The problem here is that only some of the players in the international system (non-native English speakers) use language in a deterritorialised way, while a powerful large number (native English speakers) continue to use the language which comes most naturally and easily to them. How, then, do we achieve a more far-reaching, and effective, deterritorialisation of language in the international system? One possible answer is to go back to the past.
In the 1920s, the League of Nations considered adopting the constructed language, Esperanto, as its working language. Esperanto was developed in the late nineteenth century by Ludovik Zamenhof, a Jew living in Poland. From a young age Zamenhof noted the conflicts between the four different ethnic groups in his community (Russians, Poles, Germans and Jews), and attributed this, in part, to the fact that they spoke different languages and so had no common understanding or sense of community. His vision was for Esperanto to be a language of peace, learnt by all in addition to their native tongue, and thus allowing all peoples to communicate with each other.
Esperanto, as a constructed and politically neutral language, represents the ultimate deterritorialisation of language. If Esperanto, rather than English, were the language of international law, then this might, indeed, affect the sort of ‘revolutionary change’ we are looking for. In the first place, it would radically shake up the existing linguistic hierarchies at work in the international system. If Esperanto were the only official and working language of the UN, there would be no advantage to individuals from any particular linguistic background: everyone would be communicating on equal terms, as non-native speakers of Esperanto. Secondly, this arrangement would remove the need for translators and interpreters to assist in the creation, negotiation and application of international law. Translation is currently central to international legal activity. While this is necessary to allow all parties to participate in the international legal process, it means that expression is never direct, but is always mediated through translators. By removing the need for translation, the use of Esperanto would allow individuals to communicate directly with each other, perhaps thereby opening up space for ‘direct and immediate access to emotion, feeling and lived experience of people’.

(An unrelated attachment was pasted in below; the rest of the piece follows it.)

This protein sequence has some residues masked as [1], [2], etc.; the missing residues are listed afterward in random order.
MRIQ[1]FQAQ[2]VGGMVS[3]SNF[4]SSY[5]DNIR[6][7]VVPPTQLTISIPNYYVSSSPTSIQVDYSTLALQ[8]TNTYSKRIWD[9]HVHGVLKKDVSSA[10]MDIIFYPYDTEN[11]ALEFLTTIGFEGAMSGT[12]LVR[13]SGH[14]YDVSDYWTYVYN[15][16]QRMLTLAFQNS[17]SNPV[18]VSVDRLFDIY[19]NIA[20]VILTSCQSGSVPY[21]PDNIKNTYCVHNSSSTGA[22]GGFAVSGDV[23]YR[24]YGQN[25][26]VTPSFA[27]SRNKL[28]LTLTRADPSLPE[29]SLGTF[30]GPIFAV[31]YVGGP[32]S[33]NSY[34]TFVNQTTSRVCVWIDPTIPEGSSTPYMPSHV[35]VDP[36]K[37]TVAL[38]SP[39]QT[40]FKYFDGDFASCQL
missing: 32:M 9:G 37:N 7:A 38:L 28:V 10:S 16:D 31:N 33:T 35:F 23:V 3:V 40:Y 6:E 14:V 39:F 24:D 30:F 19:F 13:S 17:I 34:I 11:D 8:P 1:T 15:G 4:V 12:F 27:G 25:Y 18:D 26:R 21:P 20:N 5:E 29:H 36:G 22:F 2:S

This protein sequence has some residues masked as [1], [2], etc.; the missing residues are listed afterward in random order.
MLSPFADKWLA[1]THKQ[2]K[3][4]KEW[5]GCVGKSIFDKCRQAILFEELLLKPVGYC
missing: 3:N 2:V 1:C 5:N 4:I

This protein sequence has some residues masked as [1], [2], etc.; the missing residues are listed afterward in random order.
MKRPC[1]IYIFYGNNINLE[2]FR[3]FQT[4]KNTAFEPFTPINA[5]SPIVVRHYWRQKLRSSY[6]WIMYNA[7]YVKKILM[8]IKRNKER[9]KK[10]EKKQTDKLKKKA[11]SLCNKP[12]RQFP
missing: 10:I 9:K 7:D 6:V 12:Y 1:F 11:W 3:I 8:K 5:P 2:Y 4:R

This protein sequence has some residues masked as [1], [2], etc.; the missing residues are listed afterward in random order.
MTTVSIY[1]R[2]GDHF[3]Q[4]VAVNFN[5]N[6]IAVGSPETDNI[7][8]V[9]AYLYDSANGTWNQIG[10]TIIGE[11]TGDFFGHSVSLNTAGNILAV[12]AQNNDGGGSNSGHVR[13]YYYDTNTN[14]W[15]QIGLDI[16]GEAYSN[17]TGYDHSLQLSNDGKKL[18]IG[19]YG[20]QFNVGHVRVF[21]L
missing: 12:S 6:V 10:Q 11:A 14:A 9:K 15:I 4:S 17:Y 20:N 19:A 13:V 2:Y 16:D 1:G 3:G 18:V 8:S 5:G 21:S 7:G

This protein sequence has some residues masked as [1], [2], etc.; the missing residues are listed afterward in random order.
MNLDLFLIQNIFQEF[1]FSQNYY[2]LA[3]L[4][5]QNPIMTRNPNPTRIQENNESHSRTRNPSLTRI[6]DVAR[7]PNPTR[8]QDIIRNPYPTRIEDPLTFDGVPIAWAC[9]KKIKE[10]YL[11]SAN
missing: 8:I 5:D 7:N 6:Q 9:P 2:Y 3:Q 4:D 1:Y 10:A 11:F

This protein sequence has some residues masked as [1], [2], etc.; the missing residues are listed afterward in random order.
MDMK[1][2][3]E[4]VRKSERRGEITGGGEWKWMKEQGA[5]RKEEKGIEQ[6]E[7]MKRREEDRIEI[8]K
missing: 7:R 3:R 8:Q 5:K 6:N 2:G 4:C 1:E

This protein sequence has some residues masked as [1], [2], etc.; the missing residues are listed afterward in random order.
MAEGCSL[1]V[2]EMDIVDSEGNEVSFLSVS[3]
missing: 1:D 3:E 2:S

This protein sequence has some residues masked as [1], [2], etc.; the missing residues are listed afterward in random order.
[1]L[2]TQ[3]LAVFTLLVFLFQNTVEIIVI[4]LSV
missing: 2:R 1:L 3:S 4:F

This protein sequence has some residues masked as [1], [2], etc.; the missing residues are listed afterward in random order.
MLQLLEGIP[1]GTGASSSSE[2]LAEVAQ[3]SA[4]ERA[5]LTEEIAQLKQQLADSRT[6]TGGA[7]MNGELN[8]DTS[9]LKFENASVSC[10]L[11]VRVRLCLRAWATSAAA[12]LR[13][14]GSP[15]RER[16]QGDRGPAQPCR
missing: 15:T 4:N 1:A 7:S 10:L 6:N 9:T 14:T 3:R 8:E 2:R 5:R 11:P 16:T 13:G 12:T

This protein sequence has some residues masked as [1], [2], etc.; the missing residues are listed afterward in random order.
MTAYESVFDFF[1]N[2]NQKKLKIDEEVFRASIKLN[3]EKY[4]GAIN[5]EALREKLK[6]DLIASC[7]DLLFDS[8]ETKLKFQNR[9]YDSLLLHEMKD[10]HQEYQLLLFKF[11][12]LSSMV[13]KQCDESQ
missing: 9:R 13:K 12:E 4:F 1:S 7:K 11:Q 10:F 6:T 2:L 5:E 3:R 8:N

Moves to make Esperanto the working language of the League of Nations were ultimately blocked by the French, who were concerned about French losing its position as ‘the international language’. Today, perhaps, the situation might be different. French has already surrendered its position as the international language to English. And the non-native English speaking majority of the world’s states might be persuaded to support a shift away from English towards the more neutral language of Esperanto. On the other hand, those who benefit from the existing linguistic hierarchies, both native and non-native speakers, will be reluctant to undermine the language policies which support their power and advantage. If they were to do so, however, the ‘international language’ would at last become truly ‘international’, a change which might well open up greater possibilities for challenging entrenched power and injustice.
Dr. Jacquelin Mowbray is a Senior Lecturer and Co-Director at the Sydney Centre for International Law.